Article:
- Flexible partitioning, introduces Coding Tree Units (Coding, Prediction and Transform Units -CU, PU, TU)
    - 35 directional modes for intra prediction
    - Superior parallel processing architecture, enhancements in multi-view coding extension
    - CTU supporting larger block structure (64x64) with more variable sub partition structures
    - Entropy coding is only CABAC
    Specification
    Support Up to 4K (4,096×2,304)
    Supports up to 59.94 fps
    21 profiles ; 17 levels
    Up to 8K UHDTV (8192×4320)
    Supports up to 300 fps
    3 approved profiles, draft for additional 5 ; 13 levels
    Drawbacks
    Unrealistic for UHD content delivery due to high bit rate requirements. Frame rate support restricted to 59.94Computationally expensive  (~ 300 % + ) due to larger prediction units and expensive Motion Estimation (Intra prediction with more nodes, asymmetric partitions in Inter Prediction).

    Download Comparison between HEVC and H.264

    There is general euphoria and high expectations from HEVC, but historically it takes somewhere between 6-10 years before a standard become mainstream.  Some stimulating questions attributing to HEVC roadmap will include

    What is your perspective

    What is your perspective

    1. Larger screen resolution will requires higher frame rates 60- 120 fps from current 24-30 fps,  given the increase in fps, what overall efficiency savings could HEVC realistically achieve?
    2. Given state of bandwidth networks, growth in video coupled with multi screen delivery and absence of UHD content, will encoding existing SD/HD content with bitrate efficiency become more likely business case for HEVC rather than 4K?
    3. How far is HEVC adoption from broadcast industry standard specifications  (DVB/ATSC) given footprint of legacy equipment and transmission infrastructure?
    4. What are the sector specific services which could lead the transition and embrace HEVC sooner that rest of the pack – mobile video services, OTT players? Similarly role of international events like 2014 FIFA world cup and Rio 2016 Olympics towards selective adoption?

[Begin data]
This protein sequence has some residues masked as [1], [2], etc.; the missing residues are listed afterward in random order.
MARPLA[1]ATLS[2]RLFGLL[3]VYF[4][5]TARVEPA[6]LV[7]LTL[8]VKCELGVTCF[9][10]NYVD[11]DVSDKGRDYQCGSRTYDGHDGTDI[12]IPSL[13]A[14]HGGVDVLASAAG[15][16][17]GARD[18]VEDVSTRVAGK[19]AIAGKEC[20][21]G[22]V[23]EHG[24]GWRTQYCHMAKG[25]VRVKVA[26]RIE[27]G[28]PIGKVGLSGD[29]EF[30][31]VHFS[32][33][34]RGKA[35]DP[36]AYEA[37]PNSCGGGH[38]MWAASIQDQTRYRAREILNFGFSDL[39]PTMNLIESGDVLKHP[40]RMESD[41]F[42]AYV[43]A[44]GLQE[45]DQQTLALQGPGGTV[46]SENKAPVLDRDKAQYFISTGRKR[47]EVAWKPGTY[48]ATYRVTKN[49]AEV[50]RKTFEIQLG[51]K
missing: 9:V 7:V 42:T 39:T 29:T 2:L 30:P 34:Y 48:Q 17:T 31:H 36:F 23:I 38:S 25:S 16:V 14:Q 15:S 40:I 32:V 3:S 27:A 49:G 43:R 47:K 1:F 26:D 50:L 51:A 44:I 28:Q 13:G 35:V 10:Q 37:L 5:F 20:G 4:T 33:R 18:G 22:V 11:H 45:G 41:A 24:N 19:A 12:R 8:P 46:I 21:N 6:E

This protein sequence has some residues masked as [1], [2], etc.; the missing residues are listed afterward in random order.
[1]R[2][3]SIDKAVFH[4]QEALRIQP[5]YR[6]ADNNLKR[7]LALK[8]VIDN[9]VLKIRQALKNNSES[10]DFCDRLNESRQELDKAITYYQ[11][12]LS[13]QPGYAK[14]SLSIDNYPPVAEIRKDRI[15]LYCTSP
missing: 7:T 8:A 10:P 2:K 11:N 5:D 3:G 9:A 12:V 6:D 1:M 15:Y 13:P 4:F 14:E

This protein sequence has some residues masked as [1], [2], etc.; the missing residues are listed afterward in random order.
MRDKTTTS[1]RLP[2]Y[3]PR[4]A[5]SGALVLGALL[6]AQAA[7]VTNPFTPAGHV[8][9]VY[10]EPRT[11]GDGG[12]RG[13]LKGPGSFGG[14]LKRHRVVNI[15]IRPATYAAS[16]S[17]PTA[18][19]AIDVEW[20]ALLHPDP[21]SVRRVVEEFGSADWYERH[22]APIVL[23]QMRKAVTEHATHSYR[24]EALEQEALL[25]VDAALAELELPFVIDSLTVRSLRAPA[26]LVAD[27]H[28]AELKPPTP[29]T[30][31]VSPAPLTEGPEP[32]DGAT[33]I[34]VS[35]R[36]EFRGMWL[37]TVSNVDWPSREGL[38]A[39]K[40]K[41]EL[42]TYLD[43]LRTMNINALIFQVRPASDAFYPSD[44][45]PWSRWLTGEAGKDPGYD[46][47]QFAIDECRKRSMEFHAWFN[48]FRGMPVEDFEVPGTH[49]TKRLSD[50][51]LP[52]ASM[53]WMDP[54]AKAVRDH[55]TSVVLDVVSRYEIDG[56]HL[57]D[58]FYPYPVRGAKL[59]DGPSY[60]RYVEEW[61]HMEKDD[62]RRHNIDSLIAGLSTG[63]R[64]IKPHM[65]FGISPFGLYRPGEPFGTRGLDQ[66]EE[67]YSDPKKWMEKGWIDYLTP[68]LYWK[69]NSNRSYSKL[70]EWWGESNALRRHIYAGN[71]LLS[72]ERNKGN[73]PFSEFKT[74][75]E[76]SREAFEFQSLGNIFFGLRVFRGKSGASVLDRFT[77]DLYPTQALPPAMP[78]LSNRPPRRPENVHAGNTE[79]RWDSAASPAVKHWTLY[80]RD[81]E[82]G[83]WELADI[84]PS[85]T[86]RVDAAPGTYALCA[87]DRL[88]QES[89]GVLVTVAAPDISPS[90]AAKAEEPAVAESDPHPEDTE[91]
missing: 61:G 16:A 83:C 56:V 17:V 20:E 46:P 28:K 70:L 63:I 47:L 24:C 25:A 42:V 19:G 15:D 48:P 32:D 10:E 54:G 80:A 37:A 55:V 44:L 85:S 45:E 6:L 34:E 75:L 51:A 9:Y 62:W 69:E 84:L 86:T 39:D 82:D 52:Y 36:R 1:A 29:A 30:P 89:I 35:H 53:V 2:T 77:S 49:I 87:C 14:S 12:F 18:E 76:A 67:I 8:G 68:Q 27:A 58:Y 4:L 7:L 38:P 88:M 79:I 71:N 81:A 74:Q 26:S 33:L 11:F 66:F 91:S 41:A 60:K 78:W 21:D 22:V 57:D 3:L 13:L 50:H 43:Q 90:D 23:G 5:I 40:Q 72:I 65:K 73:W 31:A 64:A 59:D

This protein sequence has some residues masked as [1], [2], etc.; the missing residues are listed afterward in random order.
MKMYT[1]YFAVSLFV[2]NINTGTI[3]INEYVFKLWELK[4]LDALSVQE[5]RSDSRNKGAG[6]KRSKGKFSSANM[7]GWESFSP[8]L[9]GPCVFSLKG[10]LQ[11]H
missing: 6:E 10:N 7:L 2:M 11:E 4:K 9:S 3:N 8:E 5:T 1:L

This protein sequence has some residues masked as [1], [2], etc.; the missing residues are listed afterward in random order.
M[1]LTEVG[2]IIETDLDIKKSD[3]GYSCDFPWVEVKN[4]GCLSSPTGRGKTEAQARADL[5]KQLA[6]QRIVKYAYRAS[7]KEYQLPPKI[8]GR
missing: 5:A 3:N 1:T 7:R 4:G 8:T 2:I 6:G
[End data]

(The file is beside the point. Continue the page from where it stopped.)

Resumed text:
We are bound to witness more product and service roll-outs with HEVC-related technologies and announcements from early adopters who will define the expectations for mainstream Industry.  HEVC has relevance and impact across wide ranging applications in Broadcast (Cable, Satellite, IPTV), Digital Cinema, Internet streaming, content production, storage, Mobile streaming, medical imaging, video conferencing among others, but how early will the industry endorse and adopt is yet to be seen.

    What is your perspective – please share your feedback, suggestions and comments!

    About - Digital Media Technology Consultant. I have passion for TV technology, digital convergence and changing face of Media and Entertainment industry.

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    • Heather

      “Difference between HEVC (H.265) and H.264 (MPEG-4 AVC), future of HEVC” actually makes me imagine a tiny bit further.
      I personally appreciated each and every single portion of it.
      Thank you -Delila

    • Thao

      Great post. I will be facing some of these issues as well..

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    • brainburst

      40-45% over H.264. Think about this for a moment folks. UHD is 4 x the data of HD that’s 400% more data. saving 40-45% of something that is 400% bigger means that 4k ain’t really going to happen, UHD will require minimum 220% more bandwidth even assuming increased compression efficiency. Oh sure it will be formatted as 4k, but the resolution WILL NOT BE THERE!

      • http://www.mediaentertainmentinfo.com Nitin Narang

        The figure 40-45% over H.264 represents bandwidth savings over H.264 for the same quality. So given that today large potion of online video is H.264, there is a substantial saving potential in having content encoded/recoded with HEVC due it its increased compression efficiency. Yes, UXD is going to be heavy and even with increased compression efficiency will take much larger bandwidth, 15 mbps is the most optimistic number industry is putting forward for acceptable experience .
        Although it is another topic as how much content will be available in 4K, added cost of delivery (infrastructure setup, processing, cost of hardware etc.) and finally how many users actually have 4k enabled devices today… It is a slow change, may take several years but it is coming.